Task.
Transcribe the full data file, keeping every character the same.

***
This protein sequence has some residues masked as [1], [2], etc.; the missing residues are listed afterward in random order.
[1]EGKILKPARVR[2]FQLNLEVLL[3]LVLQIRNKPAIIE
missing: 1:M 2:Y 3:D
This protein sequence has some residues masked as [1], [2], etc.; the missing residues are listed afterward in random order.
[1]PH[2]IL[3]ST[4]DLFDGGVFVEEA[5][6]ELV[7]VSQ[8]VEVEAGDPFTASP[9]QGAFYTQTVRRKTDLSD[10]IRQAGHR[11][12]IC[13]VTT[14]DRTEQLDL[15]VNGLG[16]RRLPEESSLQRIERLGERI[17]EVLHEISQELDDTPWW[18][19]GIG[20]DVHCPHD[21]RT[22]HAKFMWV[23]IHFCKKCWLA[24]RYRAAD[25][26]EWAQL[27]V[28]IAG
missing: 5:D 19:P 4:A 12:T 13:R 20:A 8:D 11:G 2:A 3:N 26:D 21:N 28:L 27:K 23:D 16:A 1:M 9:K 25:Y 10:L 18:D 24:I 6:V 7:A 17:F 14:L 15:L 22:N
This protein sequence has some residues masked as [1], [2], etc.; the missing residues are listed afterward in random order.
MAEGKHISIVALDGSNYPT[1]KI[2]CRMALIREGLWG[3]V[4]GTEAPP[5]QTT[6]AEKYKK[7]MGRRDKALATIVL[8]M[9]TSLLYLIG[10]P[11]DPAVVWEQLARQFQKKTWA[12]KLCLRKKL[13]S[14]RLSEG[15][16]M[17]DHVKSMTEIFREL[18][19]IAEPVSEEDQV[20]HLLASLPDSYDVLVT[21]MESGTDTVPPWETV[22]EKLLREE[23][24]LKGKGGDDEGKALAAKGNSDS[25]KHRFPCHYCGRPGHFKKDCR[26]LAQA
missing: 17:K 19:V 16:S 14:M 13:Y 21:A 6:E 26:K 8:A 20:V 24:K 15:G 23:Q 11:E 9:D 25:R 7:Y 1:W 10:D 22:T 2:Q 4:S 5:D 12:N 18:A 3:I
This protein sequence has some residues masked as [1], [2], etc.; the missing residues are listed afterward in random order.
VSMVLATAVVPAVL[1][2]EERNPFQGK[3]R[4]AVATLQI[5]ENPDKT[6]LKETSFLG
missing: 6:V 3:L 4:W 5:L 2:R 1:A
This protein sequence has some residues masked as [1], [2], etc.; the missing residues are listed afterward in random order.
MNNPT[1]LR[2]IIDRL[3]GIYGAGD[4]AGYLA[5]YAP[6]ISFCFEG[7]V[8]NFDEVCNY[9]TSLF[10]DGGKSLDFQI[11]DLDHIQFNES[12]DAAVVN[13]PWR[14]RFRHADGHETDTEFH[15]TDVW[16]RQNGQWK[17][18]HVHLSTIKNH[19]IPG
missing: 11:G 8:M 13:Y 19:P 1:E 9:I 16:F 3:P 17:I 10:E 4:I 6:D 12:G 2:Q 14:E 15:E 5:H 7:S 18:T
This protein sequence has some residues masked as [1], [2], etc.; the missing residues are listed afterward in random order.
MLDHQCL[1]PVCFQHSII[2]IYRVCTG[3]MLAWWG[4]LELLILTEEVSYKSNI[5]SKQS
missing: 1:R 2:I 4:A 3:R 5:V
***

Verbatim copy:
This protein sequence has some residues masked as [1], [2], etc.; the missing residues are listed afterward in random order.
[1]EGKILKPARVR[2]FQLNLEVLL[3]LVLQIRNKPAIIE
missing: 1:M 2:Y 3:D
This protein sequence has some residues masked as [1], [2], etc.; the missing residues are listed afterward in random order.
[1]PH[2]IL[3]ST[4]DLFDGGVFVEEA[5][6]ELV[7]VSQ[8]VEVEAGDPFTASP[9]QGAFYTQTVRRKTDLSD[10]IRQAGHR[11][12]IC[13]VTT[14]DRTEQLDL[15]VNGLG[16]RRLPEESSLQRIERLGERI[17]EVLHEISQELDDTPWW[18][19]GIG[20]DVHCPHD[21]RT[22]HAKFMWV[23]IHFCKKCWLA[24]RYRAAD[25][26]EWAQL[27]V[28]IAG
missing: 5:D 19:P 4:A 12:T 13:R 20:A 8:D 11:G 2:A 3:N 26:D 21:N 28:L 27:K 23:D 16:A 1:M 9:K 25:Y 10:L 18:D 24:I 6:V 7:A 17:F 14:L 15:L 22:N
This protein sequence has some residues masked as [1], [2], etc.; the missing residues are listed afterward in random order.
MAEGKHISIVALDGSNYPT[1]KI[2]CRMALIREGLWG[3]V[4]GTEAPP[5]QTT[6]AEKYKK[7]MGRRDKALATIVL[8]M[9]TSLLYLIG[10]P[11]DPAVVWEQLARQFQKKTWA[12]KLCLRKKL[13]S[14]RLSEG[15][16]M[17]DHVKSMTEIFREL[18][19]IAEPVSEEDQV[20]HLLASLPDSYDVLVT[21]MESGTDTVPPWETV[22]EKLLREE[23][24]LKGKGGDDEGKALAAKGNSDS[25]KHRFPCHYCGRPGHFKKDCR[26]LAQA
missing: 17:K 19:V 16:S 14:M 13:Y 21:A 6:E 26:K 8:A 20:V 24:K 15:G 23:Q 11:E 9:D 25:R 7:Y 1:W 10:D 22:T 2:Q 4:S 5:D 12:N 18:A 3:I
This protein sequence has some residues masked as [1], [2], etc.; the missing residues are listed afterward in random order.
VSMVLATAVVPAVL[1][2]EERNPFQGK[3]R[4]AVATLQI[5]ENPDKT[6]LKETSFLG
missing: 6:V 3:L 4:W 5:L 2:R 1:A
This protein sequence has some residues masked as [1], [2], etc.; the missing residues are listed afterward in random order.
MNNPT[1]LR[2]IIDRL[3]GIYGAGD[4]AGYLA[5]YAP[6]ISFCFEG[7]V[8]NFDEVCNY[9]TSLF[10]DGGKSLDFQI[11]DLDHIQFNES[12]DAAVVN[13]PWR[14]RFRHADGHETDTEFH[15]TDVW[16]RQNGQWK[17][18]HVHLSTIKNH[19]IPG
missing: 11:G 8:M 13:Y 19:P 1:E 9:I 16:F 3:P 17:I 10:E 4:I 6:D 12:G 2:Q 14:E 15:E 5:H 7:S 18:T
This protein sequence has some residues masked as [1], [2], etc.; the missing residues are listed afterward in random order.
MLDHQCL[1]PVCFQHSII[2]IYRVCTG[3]MLAWWG[4]LELLILTEEVSYKSNI[5]SKQS
missing: 1:R 2:I 4:A 3:R 5:V